While the winter has been exceptionally mild so far many wild birds gain benefit after a cold and frosty night from food left out for them on a bird table or in a bird feeder. It seems self-evident that the bonus of an early morning meal must make a life-or-death difference to some individuals.
One would have to question the sense of importing peanuts from South America or China and nyjer seed from the Ethiopian highlands to feed local Irish wild birds when sacks of rolled oats from farmers' co-ops have the advantages of being equally good, are locally sourced, are more environmentally sustainable and are far cheaper to buy.
Otherwise, birds can get along fine of scraps from the kitchen thereby nourishing wildlife, recycling waste food and cutting down on the volume of domestic waste going to landfill.
However, not all kitchen wastes are appropriate. At Christmas the RSPB warned that cooked turkey fat is extremely dangerous to birds and urging people not to put the leftover contents of their Christmas dinner roasting tins outside.
While birds love pure hard fats such as lard and suet, soft turkey fat soils feathers diminishing their water-proofing and heat insulating qualities. Turkey fat is also high in salt, is an ideal breeding ground for salmonella and other food poisoning bacteria and goes rancid very quickly.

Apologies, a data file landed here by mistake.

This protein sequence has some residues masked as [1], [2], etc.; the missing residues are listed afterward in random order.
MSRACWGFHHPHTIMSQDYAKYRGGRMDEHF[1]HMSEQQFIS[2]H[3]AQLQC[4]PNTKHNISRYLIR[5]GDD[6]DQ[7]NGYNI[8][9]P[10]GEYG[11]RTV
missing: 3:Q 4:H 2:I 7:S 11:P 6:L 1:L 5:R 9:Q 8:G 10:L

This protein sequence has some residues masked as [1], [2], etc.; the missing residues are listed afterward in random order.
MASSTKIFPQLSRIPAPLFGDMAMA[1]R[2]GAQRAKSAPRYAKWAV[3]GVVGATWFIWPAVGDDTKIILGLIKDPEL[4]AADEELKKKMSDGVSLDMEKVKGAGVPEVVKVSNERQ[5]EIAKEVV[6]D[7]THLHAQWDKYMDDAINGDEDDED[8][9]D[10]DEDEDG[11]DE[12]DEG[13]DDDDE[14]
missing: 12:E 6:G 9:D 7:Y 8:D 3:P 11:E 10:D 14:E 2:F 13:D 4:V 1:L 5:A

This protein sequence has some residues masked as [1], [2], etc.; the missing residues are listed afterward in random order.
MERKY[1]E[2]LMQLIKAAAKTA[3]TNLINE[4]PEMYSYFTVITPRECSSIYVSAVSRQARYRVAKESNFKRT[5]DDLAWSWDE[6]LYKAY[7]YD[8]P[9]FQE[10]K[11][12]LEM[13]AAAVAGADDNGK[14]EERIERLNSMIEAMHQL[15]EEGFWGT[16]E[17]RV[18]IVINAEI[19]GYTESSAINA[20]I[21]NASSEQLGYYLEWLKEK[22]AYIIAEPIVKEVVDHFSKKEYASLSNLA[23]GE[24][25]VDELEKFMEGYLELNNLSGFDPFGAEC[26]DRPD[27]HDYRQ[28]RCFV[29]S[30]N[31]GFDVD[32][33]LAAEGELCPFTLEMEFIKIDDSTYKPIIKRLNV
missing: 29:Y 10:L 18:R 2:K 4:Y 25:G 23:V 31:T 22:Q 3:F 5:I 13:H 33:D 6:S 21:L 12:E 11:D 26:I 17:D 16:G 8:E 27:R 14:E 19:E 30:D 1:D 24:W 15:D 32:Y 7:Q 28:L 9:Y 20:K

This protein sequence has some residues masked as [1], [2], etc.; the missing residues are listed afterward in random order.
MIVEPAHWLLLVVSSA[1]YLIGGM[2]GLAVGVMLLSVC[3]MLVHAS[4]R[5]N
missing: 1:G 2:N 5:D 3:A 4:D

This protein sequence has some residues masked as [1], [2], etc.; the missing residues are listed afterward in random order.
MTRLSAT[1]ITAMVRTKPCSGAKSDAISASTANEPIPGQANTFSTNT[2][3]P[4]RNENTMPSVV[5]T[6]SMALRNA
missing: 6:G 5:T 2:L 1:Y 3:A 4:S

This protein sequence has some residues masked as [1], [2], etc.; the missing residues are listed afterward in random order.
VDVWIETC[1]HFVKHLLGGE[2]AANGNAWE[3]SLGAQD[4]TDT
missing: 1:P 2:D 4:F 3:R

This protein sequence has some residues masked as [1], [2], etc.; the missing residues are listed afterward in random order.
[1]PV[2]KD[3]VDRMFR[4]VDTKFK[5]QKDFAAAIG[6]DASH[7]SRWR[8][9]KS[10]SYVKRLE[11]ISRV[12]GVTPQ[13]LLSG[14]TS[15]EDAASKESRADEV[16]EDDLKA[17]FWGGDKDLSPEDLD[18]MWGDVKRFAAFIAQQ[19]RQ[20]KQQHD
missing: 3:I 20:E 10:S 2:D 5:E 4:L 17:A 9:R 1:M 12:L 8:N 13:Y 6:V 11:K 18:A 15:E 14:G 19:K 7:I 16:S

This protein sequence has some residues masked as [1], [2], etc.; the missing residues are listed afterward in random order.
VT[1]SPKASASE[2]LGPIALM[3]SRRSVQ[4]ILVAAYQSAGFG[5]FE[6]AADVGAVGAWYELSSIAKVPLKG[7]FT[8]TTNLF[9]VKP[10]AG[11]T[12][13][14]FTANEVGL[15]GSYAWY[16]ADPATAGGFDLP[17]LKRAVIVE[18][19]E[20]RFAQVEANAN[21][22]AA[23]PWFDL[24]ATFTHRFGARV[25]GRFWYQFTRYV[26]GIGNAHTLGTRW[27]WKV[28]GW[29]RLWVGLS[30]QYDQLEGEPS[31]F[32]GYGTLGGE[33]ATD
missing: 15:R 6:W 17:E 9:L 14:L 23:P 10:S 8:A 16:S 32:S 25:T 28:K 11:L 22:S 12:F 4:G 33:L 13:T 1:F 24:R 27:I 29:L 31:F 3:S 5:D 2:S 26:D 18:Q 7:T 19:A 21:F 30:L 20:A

Uncooked pastry dough, breads, crusts and stale biscuits and crackers are all very acceptable food for birds. Hard stale pieces should be soaked in water and broken up into small pieces. Once they are not coated with sauces, leftover cooked plain pasta or rice are great sources of carbohydrates too. Ideally, scraps should be chopped into small enough pieces to be carried by the birds.
Stale, hard bits of cheese should be broken up. Leftover or stale cereals are great too especially those with a low sugar content. All forms of leftover natural fruits and nuts are excellent foods. Crushed egg shells can be added too.
Feeding kitchen scraps is good but it has a number of downsides in that it can attract unwanted species and create an unwanted mess. Left out food needs to be out of the reach of rats and mice and the neighbours cats and dogs. It also needs to be covered with wire mesh if crows and other big birds are to be excluded. Experience teaches how much to put out so that nothing rots and makes a mess.